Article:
Certainly, there are other Cuban poets, who enjoy the recognition of the readers, such as:
  • Nicolás Guillén, the Cuban National Poet, who could insert the Cuban vernacular language in the Spanish refined metrics, moving from lyrical to folk poetry without diminishing the artistic value of his works.
  • Dulce María Loynaz, her poetry is full of beauty, though she did not write an easy-to-understand poetry. Winner of the prestigious Cervantes annual Award in 1992.
When in Rome, do as Romans do, reads the saying. When in Cuba, do as Cubans do: dance popular music.
Son, a Cuban musical genre that comprises the legacy of the Spanish and the African rhythms, has captivated many people from every corner of the globe. Nowadays, there is a version of this genre, known as salsa, which puts to dance either natives or foreigners, to demonstrate the universal language that music represents.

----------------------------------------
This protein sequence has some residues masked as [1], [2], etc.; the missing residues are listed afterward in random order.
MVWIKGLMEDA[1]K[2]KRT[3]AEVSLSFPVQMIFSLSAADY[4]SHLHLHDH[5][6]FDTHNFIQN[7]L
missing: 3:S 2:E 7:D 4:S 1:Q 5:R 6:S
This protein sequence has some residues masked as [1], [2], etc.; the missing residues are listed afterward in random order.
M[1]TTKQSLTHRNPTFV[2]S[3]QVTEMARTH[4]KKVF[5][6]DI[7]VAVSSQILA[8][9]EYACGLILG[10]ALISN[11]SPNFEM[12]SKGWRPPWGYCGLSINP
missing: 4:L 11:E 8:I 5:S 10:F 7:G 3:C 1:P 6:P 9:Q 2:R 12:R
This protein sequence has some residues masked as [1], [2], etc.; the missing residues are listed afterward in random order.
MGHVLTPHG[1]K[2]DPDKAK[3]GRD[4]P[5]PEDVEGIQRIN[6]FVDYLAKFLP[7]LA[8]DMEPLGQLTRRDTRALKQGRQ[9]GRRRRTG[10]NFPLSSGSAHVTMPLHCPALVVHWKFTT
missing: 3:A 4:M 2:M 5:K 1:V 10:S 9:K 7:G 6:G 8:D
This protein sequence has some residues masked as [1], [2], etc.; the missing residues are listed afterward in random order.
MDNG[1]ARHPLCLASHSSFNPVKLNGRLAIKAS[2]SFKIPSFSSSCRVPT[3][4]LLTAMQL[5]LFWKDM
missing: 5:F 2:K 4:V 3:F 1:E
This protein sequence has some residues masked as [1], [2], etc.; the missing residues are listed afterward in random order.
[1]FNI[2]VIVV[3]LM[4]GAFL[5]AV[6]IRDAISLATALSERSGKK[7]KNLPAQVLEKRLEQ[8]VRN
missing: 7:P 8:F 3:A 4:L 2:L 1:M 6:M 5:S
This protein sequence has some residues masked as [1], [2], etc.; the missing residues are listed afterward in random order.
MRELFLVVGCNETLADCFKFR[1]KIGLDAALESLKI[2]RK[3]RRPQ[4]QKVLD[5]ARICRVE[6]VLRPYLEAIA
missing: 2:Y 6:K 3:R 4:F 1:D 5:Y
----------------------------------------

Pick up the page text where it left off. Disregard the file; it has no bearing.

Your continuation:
Van Van, Adalberto Álvarez, Issac Delgado, Paulo FG, and others, are just a small sample of Cuban orchestras that can be found in any tourist resort or an open public space, making dancers to move to the rhythm of this music, which will make you feel excited if you try it in your Cuba holidays.
Nonetheless, Cuba is more than popular music; there are traditional musical ensembles, who represent the Cuban musical traditions and who receive a tremendous welcoming abroad. The late Compay Segundo, Aragón, Casino, is just a few representation of it.
Chamber music has also a place in the Cuban musical spectrum. Alejandro García Caturla, Amadeo Roldán, Ernesto Lecuona, Frank Fernández, belong to the avant gardist musicians praised both in Cuba and abroad.
The Latin jazz is very well represented by Chucho Valdés and Irakere, one of the epicenters of the Latin jazz, as well as Roberto, Bobby Carcacés.
Last but not least, there are the Cuban minstrels, with Pablo Milanés and Silvio Rodríguez, adding heart and duty to their songs and reflecting the real Cuba through their lyrics.
The fact is that both chamber and popular music can live without problems, and they have even mixed in the best of some creations, where the so called cult and popular music appear together to delight everybody.

Some of the most representative Cuban painters cannot avoid reflecting the transculturation process, present in their works: